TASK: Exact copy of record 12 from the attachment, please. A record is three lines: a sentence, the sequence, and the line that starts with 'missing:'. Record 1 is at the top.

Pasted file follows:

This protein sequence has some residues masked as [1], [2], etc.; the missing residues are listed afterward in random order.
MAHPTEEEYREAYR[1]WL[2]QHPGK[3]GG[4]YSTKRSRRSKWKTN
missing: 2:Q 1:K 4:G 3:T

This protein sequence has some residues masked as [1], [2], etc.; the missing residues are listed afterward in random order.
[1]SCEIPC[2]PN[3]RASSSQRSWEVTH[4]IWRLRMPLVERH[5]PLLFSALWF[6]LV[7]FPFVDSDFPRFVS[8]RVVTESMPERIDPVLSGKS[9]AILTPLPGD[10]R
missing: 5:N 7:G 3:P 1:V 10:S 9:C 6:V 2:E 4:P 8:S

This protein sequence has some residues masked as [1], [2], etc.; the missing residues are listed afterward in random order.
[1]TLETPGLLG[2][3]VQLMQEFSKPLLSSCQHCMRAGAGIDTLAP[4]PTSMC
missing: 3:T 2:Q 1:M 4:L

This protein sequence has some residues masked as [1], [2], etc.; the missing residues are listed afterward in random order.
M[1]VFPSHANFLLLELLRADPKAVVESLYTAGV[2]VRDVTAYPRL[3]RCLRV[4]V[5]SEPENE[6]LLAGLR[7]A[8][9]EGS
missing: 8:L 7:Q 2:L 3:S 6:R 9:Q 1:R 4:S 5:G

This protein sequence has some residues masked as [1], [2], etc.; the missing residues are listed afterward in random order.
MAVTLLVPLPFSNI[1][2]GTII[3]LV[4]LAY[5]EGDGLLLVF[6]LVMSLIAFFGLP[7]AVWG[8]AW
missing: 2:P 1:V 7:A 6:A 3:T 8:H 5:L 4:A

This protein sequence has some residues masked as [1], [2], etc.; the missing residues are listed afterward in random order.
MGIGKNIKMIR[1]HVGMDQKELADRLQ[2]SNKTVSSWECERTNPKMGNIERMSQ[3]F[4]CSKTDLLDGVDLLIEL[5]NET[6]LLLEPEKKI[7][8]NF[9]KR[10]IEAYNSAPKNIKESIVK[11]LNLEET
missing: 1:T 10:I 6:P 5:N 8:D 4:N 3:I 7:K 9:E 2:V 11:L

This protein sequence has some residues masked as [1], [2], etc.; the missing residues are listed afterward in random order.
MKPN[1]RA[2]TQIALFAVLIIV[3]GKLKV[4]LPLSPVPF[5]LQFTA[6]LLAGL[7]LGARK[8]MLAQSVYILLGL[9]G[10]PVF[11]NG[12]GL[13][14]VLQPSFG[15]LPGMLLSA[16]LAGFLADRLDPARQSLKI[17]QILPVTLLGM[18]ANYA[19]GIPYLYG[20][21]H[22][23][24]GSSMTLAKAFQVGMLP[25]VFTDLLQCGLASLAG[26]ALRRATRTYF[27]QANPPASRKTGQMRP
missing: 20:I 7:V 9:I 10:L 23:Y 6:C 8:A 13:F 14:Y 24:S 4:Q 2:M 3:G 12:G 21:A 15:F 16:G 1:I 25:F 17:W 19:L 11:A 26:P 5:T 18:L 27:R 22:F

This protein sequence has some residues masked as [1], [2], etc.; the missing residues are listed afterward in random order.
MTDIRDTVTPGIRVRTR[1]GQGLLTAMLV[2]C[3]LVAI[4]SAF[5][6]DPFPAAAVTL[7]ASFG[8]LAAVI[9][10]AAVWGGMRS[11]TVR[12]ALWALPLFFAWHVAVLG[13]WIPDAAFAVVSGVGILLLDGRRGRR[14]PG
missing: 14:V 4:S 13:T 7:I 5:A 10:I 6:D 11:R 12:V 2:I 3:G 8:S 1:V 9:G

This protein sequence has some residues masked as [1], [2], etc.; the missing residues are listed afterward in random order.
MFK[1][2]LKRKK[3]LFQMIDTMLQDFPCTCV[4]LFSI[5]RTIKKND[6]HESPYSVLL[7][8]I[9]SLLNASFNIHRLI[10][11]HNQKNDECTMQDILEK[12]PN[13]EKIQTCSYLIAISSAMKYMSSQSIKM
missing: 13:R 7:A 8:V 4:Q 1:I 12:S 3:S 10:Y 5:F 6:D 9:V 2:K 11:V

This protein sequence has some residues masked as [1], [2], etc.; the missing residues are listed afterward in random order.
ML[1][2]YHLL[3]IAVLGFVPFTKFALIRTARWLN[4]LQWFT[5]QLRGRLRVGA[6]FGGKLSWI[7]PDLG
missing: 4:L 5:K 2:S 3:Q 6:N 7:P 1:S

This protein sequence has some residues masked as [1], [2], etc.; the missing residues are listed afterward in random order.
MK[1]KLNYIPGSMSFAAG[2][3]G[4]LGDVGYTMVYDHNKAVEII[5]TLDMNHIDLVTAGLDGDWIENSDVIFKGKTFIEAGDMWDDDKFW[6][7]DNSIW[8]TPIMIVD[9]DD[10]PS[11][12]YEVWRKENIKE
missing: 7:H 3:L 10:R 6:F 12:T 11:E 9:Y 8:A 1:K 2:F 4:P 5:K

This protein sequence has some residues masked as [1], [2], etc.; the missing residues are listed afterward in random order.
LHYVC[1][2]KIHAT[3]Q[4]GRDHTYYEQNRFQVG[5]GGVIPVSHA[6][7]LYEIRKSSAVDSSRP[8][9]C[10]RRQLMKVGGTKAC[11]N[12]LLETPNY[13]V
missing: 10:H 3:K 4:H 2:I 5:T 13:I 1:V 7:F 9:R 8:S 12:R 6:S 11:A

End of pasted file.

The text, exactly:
This protein sequence has some residues masked as [1], [2], etc.; the missing residues are listed afterward in random order.
LHYVC[1][2]KIHAT[3]Q[4]GRDHTYYEQNRFQVG[5]GGVIPVSHA[6][7]LYEIRKSSAVDSSRP[8][9]C[10]RRQLMKVGGTKAC[11]N[12]LLETPNY[13]V
missing: 10:H 3:K 4:H 2:I 5:T 13:I 1:V 7:F 9:R 8:S 12:R 6:S 11:A